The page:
The incomplete Heideggerian World

I would argue that Heidegger’s account of art unconcealing a world is still relevant to contemporary art and would use the example of Pablo Picasso’s Guernica to elaborate this point. Like Heidegger’s own example of the Ancient Greek Temple which “first gives to things their look and to men their outlook on themselves”, Picasso’s Guernica also accomplishes this for the modern man’s outlook on things and on himself (89). In Picasso’s painting, which depicts the bombing of the Basque town of Guernica during the Spanish Civil War, there is no romance to be found such as in paintings of medieval warfare, no glorious clashing of sides or ideals can be found, in fact, there are no sides whatsoever. The bombing is an inhuman act which has destroyed its victims by dehumanisation. The human figure itself has been shattered into abstraction; Picasso depicts faces, torsos and limbs sticking out at odd angles or as entirely segmented. Furthermore, in the entirely muted choice of colours the human figure dissolves into the background, he is confused into various animals (such as the bull, the national symbol of Castilian Spain, shown bewildered and effete) and then further atomised into mere debris. Man’s perspective is also reflected in this abstract and fragmented manner as not even temporality itself is spared from this chaotic fragmentation, we cannot piece together a meaningful causal picture of events or whether the painting is capturing the bombing as already occurred or still ongoing. This absolute totality of destruction conjures the aesthetic experience of the sublime, which will be of importance to its relation to Heidegger’s framework.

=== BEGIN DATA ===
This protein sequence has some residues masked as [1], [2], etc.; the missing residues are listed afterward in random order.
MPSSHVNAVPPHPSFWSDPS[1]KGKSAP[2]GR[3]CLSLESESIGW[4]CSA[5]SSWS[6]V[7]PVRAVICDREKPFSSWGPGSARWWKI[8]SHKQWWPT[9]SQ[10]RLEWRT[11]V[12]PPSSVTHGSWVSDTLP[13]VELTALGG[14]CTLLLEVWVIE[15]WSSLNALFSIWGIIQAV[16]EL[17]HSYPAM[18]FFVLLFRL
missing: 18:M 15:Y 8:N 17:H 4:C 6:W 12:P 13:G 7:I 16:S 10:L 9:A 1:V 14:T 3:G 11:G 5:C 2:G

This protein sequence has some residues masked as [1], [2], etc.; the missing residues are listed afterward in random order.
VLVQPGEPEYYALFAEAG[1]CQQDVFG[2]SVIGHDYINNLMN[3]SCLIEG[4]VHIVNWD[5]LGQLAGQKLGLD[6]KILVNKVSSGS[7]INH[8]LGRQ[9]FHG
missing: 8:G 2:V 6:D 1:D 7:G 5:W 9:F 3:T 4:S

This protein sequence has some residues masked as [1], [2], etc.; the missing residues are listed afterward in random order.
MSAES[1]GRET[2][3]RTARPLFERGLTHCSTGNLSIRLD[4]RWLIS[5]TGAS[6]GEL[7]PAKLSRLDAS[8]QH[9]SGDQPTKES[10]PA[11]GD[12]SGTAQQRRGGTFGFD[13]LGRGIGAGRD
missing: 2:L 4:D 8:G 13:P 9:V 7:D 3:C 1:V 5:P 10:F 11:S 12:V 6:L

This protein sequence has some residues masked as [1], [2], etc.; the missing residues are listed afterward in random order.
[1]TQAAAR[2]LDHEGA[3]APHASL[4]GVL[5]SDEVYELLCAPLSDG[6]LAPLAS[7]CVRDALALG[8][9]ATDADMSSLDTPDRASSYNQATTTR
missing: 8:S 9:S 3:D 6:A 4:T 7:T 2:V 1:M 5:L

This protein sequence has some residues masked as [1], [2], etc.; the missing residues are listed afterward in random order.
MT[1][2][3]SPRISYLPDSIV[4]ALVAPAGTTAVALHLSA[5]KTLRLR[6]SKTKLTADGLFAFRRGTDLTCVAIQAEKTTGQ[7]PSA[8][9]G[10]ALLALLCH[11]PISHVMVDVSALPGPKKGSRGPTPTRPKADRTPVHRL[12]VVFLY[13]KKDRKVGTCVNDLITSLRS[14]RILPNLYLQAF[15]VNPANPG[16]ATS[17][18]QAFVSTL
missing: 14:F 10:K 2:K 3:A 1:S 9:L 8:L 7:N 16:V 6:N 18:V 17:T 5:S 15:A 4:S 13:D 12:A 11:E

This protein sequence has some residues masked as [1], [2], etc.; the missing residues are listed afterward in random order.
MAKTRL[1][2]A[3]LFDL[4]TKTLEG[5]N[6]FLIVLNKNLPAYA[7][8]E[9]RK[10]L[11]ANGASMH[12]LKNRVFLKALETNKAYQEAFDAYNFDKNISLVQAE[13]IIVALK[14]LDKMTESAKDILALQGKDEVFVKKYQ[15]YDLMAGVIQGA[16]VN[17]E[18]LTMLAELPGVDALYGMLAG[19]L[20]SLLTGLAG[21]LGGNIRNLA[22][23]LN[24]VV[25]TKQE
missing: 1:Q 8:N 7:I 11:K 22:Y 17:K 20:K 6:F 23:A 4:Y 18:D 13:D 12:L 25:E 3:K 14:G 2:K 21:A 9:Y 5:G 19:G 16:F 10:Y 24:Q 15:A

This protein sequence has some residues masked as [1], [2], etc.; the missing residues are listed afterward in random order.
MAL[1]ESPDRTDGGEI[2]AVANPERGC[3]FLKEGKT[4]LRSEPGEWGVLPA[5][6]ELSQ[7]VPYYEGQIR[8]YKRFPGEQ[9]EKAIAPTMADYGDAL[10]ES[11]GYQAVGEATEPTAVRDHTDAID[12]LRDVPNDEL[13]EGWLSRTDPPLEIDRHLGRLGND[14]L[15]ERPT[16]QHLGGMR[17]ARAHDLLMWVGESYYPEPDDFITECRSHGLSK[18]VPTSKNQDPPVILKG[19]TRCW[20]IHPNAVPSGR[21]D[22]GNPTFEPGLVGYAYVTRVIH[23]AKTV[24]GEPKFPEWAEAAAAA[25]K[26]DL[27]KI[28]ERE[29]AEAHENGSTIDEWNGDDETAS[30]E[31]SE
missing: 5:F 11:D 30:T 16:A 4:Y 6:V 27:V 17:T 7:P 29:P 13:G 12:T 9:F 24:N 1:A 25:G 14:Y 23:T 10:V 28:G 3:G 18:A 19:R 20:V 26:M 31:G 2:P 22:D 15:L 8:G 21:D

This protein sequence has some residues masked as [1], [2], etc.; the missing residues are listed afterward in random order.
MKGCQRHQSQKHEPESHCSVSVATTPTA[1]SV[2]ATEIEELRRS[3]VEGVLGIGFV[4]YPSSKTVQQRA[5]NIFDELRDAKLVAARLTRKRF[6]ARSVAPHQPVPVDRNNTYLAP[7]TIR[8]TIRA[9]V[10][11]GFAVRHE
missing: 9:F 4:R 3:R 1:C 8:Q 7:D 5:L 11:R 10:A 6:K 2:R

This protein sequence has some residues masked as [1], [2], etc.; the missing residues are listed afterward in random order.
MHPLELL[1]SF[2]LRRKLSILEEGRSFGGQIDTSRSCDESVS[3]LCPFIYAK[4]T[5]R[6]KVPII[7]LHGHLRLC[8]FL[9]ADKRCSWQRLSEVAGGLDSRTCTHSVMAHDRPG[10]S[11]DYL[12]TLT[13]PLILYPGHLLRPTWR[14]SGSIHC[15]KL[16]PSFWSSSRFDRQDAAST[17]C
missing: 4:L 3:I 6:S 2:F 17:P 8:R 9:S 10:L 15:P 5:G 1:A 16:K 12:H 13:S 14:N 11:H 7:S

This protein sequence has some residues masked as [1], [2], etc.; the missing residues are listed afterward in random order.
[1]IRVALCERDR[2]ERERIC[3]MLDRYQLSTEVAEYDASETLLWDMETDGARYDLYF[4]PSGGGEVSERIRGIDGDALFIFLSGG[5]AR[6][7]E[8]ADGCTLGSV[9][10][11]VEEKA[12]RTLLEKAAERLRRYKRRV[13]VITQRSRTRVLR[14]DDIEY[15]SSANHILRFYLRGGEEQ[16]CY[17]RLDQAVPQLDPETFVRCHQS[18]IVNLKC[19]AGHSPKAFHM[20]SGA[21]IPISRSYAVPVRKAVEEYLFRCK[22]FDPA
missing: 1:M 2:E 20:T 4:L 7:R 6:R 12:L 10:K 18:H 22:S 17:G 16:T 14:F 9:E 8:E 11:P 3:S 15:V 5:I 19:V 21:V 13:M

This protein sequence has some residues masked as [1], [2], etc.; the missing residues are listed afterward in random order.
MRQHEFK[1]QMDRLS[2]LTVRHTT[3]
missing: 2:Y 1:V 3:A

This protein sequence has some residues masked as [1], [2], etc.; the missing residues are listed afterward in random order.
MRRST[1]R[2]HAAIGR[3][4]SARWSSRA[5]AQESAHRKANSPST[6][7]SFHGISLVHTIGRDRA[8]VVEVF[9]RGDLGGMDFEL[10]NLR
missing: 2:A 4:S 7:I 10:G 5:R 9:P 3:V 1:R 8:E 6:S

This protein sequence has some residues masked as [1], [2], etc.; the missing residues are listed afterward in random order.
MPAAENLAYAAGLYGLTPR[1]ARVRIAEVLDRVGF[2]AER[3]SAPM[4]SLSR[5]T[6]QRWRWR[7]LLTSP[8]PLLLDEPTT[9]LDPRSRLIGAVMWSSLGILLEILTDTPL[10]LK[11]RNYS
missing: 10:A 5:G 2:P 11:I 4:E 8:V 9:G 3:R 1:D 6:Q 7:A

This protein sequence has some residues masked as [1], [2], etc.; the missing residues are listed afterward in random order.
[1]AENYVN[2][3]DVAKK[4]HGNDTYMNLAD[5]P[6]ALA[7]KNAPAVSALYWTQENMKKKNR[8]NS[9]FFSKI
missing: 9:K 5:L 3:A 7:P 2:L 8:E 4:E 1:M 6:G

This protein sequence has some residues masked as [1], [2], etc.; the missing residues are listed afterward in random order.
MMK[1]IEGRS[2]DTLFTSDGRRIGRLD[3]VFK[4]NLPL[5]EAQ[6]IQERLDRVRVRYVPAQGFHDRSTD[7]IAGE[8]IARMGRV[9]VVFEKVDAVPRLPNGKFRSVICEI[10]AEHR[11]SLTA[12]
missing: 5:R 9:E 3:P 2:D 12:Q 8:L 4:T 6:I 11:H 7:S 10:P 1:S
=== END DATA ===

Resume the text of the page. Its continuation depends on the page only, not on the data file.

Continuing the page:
This painting has not only captured the reality of a singular battle in a civil war, or the reality of modern warfare and its inhumanity but has unconcealed a world; the modern world. This artwork makes distinct to us the world where warfare is divorced from any form of chivalry, where the human figure left unprotected by the sacred has been butchered into abstraction by the sciences or into the collateral damage of faceless regimes. However, in Guernica, there is a difference from Heidegger’s Greek Temple in this unconcealing. Men, women, children, animals, light, shadow, line, form – all these things still arise in themselves from Earth in phusis but through Picasso’s sublime destruction they are manipulated and warped into one another. In this sense, although a world emerges, it is an abortive unconcealing or incomplete aletheia. This is a world prevented from returning back to be grounded in Earth, it does not fulfil the need “for Earth to be an Earth” (91). Reminiscent of Adorno’s proclamation, “to write poetry after Auschwitz is barbaric”  the artwork of Guernica provides a meta-commentary on the nature of art within the modern world – by showing that art itself has been damaged by the bombardment of modernity and its various symptoms, such as industrialisation, war, and the confusion of the human identity.


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